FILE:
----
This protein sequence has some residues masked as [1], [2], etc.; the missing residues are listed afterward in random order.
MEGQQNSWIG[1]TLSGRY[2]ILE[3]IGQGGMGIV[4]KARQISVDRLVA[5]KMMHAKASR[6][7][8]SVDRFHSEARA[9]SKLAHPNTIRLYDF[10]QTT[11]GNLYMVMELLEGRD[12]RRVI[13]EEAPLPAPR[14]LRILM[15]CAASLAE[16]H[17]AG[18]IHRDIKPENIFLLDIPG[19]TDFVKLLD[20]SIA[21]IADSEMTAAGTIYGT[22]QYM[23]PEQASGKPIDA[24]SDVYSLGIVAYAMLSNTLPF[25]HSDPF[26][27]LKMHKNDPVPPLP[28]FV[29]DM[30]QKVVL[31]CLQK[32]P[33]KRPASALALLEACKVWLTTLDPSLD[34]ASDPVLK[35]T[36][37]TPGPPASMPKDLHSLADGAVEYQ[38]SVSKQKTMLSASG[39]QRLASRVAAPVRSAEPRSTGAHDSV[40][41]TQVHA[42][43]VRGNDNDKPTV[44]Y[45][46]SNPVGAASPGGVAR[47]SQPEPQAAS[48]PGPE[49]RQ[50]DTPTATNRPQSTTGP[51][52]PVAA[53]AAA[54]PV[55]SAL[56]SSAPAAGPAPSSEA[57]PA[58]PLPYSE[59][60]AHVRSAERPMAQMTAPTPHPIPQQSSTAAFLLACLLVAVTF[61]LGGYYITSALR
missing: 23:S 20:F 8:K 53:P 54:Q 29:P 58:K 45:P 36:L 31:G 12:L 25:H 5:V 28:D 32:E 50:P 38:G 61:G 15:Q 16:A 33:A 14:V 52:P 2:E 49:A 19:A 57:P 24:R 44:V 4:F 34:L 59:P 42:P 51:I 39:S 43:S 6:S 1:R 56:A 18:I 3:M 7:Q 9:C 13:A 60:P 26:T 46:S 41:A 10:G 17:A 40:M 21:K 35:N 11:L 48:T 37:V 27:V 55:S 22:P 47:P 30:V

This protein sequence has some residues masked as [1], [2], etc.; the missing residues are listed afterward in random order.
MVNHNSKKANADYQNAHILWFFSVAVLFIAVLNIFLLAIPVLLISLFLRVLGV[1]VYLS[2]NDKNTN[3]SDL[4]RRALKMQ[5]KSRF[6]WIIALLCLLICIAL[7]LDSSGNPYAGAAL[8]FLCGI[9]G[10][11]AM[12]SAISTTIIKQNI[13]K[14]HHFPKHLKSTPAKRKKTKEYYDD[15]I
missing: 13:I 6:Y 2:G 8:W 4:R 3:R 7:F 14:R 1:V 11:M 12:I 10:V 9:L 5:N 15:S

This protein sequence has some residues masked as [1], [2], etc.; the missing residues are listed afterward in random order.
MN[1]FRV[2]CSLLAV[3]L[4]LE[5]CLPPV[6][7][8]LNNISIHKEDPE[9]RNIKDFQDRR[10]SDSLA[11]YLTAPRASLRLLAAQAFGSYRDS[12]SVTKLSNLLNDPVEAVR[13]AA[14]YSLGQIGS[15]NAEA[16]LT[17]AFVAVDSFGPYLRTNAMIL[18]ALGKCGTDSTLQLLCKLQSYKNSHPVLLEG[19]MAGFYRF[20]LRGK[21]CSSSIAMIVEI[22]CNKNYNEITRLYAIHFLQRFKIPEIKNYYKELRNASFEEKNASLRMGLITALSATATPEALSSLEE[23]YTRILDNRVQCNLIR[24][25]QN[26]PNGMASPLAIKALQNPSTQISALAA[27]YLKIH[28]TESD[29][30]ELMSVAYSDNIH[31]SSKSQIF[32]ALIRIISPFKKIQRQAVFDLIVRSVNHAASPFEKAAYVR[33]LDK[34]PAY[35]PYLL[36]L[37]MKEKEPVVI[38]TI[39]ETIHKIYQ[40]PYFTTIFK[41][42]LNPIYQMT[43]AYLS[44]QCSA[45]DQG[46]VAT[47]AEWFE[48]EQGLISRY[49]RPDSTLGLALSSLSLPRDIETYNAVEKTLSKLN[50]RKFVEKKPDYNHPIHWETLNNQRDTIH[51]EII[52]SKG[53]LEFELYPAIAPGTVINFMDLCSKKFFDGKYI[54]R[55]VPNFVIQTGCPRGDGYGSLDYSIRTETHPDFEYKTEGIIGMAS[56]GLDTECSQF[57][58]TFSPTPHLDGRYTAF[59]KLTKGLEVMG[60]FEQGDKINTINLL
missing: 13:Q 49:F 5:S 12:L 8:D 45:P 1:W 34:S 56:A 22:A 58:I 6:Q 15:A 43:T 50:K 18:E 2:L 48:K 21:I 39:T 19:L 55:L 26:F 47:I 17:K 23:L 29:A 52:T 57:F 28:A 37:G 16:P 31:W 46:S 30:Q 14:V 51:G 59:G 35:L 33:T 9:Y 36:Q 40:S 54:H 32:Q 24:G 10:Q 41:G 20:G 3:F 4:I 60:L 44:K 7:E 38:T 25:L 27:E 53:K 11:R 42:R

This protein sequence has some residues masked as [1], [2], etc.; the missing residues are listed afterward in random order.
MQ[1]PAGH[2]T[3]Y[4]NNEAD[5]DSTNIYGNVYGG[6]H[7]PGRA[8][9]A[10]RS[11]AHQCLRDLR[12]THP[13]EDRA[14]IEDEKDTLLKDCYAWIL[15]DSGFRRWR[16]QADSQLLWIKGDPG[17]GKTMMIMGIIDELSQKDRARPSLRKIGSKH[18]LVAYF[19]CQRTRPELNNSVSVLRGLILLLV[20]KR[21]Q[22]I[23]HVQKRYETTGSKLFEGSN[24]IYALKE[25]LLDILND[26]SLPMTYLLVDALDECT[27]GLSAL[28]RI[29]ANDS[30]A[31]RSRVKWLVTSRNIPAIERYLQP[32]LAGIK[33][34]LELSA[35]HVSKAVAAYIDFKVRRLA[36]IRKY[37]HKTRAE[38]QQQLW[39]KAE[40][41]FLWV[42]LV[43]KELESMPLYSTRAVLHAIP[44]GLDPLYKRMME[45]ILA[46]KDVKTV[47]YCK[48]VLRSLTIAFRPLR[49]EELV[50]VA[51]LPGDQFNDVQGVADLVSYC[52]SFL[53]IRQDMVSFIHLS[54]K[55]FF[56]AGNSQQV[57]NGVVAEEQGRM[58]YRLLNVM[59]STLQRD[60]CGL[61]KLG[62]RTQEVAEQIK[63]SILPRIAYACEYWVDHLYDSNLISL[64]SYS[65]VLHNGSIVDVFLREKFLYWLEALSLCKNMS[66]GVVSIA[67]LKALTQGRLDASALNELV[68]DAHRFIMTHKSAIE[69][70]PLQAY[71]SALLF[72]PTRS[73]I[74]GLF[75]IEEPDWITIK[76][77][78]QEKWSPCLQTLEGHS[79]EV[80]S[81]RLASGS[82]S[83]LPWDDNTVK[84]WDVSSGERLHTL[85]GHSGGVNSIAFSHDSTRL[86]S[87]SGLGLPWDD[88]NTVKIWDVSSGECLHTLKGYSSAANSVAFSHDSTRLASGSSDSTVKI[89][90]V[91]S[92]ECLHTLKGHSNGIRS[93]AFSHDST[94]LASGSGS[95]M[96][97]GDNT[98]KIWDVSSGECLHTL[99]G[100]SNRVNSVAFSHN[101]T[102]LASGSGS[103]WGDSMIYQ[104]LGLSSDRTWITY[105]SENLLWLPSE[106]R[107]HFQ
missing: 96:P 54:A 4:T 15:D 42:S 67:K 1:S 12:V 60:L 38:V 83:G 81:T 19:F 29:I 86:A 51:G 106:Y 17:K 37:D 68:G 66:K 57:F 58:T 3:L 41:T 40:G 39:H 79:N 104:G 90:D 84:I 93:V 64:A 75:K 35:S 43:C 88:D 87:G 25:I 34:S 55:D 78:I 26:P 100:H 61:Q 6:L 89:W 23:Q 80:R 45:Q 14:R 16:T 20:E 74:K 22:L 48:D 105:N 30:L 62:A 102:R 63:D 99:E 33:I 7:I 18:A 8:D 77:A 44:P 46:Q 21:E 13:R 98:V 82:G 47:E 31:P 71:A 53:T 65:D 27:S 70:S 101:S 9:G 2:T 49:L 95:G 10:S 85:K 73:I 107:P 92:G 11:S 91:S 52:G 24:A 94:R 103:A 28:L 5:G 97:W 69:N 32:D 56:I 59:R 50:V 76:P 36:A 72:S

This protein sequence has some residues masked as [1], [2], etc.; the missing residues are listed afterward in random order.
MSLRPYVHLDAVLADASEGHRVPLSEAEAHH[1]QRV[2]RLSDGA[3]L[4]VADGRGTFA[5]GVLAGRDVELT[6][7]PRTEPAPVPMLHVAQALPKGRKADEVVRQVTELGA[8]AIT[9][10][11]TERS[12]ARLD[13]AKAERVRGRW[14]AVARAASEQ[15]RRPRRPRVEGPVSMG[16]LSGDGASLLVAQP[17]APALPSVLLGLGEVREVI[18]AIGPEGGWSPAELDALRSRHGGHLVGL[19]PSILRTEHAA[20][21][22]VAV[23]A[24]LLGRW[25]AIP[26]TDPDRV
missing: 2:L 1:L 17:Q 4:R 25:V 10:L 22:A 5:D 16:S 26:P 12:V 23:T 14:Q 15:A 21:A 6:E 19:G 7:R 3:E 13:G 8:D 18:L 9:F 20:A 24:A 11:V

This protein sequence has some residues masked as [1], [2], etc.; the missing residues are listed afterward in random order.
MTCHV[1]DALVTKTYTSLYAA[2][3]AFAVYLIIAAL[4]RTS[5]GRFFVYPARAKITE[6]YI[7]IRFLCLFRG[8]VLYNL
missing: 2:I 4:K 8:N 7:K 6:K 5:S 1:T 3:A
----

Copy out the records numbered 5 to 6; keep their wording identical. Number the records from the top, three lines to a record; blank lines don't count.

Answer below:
This protein sequence has some residues masked as [1], [2], etc.; the missing residues are listed afterward in random order.
MSLRPYVHLDAVLADASEGHRVPLSEAEAHH[1]QRV[2]RLSDGA[3]L[4]VADGRGTFA[5]GVLAGRDVELT[6][7]PRTEPAPVPMLHVAQALPKGRKADEVVRQVTELGA[8]AIT[9][10][11]TERS[12]ARLD[13]AKAERVRGRW[14]AVARAASEQ[15]RRPRRPRVEGPVSMG[16]LSGDGASLLVAQP[17]APALPSVLLGLGEVREVI[18]AIGPEGGWSPAELDALRSRHGGHLVGL[19]PSILRTEHAA[20][21][22]VAV[23]A[24]LLGRW[25]AIP[26]TDPDRV
missing: 2:L 1:L 17:Q 4:R 25:V 10:L 22:A 5:D 16:S 26:P 12:V 23:T 14:Q 15:A 21:A 6:E 19:G 7:R 3:E 13:G 8:D 18:L 9:F 20:A 24:A 11:V

This protein sequence has some residues masked as [1], [2], etc.; the missing residues are listed afterward in random order.
MTCHV[1]DALVTKTYTSLYAA[2][3]AFAVYLIIAAL[4]RTS[5]GRFFVYPARAKITE[6]YI[7]IRFLCLFRG[8]VLYNL
missing: 2:I 4:K 8:N 7:K 6:K 5:S 1:T 3:A